M. Basile, S. Novak, X. Xin, G. Stati, L. Centurione, M.A. Centurione, S.Sancilio, P. Vizzarri, I. Kalajzic and R. Di Pietro
G. dâ�?�?Annunzio University of Chieti-Pescara, Italy University of Connecticut Health Center, United States National Research Council-Pavia, Italy
Posters & Accepted Abstracts: J Biomedical Sci
Current treatment of large bone defects is based on autologous or allogenic bone grafts that still have several limitations. In the past few years, human amniotic fluid stem cells (hAFSCs) were evaluated for their osteogenic potential in the repair of bone defects due to the absence of ethic controversy and risk of teratocarcinoma formation. Thus, the aim of this study was to investigate the role of hAFSCs in the regeneration of critical-size bone defects in calvaria mouse model. For this purpose, we transduced hAFSCs with cherry red fluorescent protein and used a recipient transgenic mouse model carrying GFP fluorescent reporter to follow the fate of hAFSCs transplanted in vivo into Healos® construct and distinguish donor and host cells at the implant site. Our results showed that transduced hAFSCs can be tracked in vivo directly at the site of transplantation. Cherry red fluorescent hAFSCs were not present in the implant site after 3 and 6 weeks. Instead, the presence of a greater number of GFP-positive cells in the scaffold at the same time-intervals indicates that hAFSCs can recruit host cells during the repair process. Moreover, we observed that hAFSCs are able to attract mouse bone marrow stromal cells (mBMSCs) in vitro, suggesting a possible chemotactic property of their releasing soluble factors. These observations help clarify the role of hAFSCs in bone tissue repair.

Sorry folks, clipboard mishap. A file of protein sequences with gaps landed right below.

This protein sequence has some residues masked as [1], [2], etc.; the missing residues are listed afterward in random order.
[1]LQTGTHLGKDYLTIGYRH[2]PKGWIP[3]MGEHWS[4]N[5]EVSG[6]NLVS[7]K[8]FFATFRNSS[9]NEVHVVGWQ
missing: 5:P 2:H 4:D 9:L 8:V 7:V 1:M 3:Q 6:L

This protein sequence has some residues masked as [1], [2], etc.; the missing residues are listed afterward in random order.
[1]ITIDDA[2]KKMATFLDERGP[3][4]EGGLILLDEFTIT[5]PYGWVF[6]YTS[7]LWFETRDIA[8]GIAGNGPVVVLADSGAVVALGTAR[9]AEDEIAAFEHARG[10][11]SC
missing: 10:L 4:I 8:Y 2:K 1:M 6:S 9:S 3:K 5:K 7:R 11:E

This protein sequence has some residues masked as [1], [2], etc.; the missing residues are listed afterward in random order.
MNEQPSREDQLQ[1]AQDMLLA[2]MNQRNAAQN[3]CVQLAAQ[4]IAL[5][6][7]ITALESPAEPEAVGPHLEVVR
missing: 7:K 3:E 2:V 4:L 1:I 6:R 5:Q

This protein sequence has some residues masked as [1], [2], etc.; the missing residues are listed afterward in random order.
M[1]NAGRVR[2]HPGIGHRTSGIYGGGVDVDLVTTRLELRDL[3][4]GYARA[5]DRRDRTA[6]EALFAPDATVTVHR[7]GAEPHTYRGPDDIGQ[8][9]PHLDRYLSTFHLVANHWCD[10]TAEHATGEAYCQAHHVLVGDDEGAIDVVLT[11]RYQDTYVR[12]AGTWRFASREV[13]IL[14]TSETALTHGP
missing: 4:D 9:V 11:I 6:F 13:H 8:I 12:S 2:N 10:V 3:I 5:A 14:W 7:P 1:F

Mariangela Basile graduated in 2015 in Pharmaceutical Chemistry and Technology, UdA Chieti, Italy. In 2013 active collaboration in conducting scientific research into Department of Pharmacy, General Pathology Unit, UdA Chieti, Italy. Since 2016 PhD student in Translational Medicine, Cell Biology Lab, Dept. of Medicine and Ageing Sciences, Inst. of Normal Human Morphology, UdA Chieti, Italy. In 2017/2018, research assistant at Center for Regenerative Medicine and Skeletal Development, Reconstructive Science Department, UConn Health Center, Farmington, Connecticut, USA.